SpaceX is getting set to launch a satellite for NASA that aims to discover thousands of planets over two years.
NASA's Transiting Exoplanet Survey Satellite (TESS) is slated to head into orbit on Monday night aboard a SpaceX Falcon 9 rocket. Nicknamed "the planet hunter," the $337 million TESS is a follow-up to NASA's Kepler spacecraft, which spent the last eight years searching the skies for as many planets outside our solar system as possible.
Kepler discovered over 2,600 planets but is estimated to be only months away from running out of fuel and ending its mission. TESS will use its four wide-angle cameras to scan 400 times as much sky as Kepler, focusing on a range closer to Earth.
"It will identify thousands of new planets in the solar neighborhood, with a special focus on planets comparable in size to the Earth," TESS Principal Investigator George Ricker, a senior Massachusetts Institute of Technology research scientist, said in a statement.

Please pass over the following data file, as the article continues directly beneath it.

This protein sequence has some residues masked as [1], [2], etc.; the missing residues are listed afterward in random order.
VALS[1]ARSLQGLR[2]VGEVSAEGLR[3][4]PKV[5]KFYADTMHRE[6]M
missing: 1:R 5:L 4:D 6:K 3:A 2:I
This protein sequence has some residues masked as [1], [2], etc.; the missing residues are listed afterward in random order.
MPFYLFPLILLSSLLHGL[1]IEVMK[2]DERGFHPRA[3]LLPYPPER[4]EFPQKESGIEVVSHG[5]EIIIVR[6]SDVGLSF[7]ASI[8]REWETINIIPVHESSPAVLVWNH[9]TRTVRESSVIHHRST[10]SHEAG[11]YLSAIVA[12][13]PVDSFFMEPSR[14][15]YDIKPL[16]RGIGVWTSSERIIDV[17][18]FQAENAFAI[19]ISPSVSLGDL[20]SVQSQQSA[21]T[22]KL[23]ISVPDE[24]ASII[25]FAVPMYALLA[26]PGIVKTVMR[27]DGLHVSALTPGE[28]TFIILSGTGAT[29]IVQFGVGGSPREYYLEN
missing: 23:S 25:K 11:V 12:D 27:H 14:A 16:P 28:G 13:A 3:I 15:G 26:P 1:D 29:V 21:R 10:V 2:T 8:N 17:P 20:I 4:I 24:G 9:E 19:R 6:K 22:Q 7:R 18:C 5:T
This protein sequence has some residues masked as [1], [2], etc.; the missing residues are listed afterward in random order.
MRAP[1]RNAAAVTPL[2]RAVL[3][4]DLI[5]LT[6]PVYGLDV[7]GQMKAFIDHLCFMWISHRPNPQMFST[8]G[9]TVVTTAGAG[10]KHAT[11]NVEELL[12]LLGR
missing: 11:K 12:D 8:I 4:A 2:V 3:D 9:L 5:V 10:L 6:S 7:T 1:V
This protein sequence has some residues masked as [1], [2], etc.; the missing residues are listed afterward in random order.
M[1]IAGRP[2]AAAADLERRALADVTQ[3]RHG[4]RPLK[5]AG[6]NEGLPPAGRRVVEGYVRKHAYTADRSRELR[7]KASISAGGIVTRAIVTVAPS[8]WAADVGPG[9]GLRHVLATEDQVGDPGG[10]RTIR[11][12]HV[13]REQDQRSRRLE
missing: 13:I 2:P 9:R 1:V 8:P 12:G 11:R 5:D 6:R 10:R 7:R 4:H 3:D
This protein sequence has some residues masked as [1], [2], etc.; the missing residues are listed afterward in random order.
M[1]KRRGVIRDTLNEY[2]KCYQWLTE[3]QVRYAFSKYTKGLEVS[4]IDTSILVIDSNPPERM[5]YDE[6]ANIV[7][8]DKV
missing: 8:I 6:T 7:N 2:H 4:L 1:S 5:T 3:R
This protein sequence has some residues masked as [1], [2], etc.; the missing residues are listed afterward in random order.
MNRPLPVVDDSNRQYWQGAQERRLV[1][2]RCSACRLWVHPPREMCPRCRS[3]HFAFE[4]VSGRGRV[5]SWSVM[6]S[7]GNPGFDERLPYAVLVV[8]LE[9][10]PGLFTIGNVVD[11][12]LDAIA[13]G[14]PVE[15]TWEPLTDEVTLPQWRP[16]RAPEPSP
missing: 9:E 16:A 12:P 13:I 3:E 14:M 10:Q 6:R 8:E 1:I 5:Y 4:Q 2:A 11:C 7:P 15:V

TESS will focus on each section of the Earth's sky for about a month at a time until it has surveyed both the Southern and Northern Hemispheres.
Built by Orbital ATK – which is set to be acquired by defense giant Northrop Grumman this year for $7.8 billion – TESS will use what Ricker called a "Goldilocks orbit" to photograph the skies. The orbit has never been used before and offers a sweet spot for TESS to operate. Using a series of complex maneuvers, TESS will boost away from the Earth and, using the gravity of the Moon as a catapult, end up in an orbit that extends about 232,000 miles beyond Earth.
At only 800 pounds, TESS is a fraction of the weight Falcon 9 can lift into orbit. NASA gave SpaceX the contract to launch TESS into orbit above the Earth at a cost of $87 million.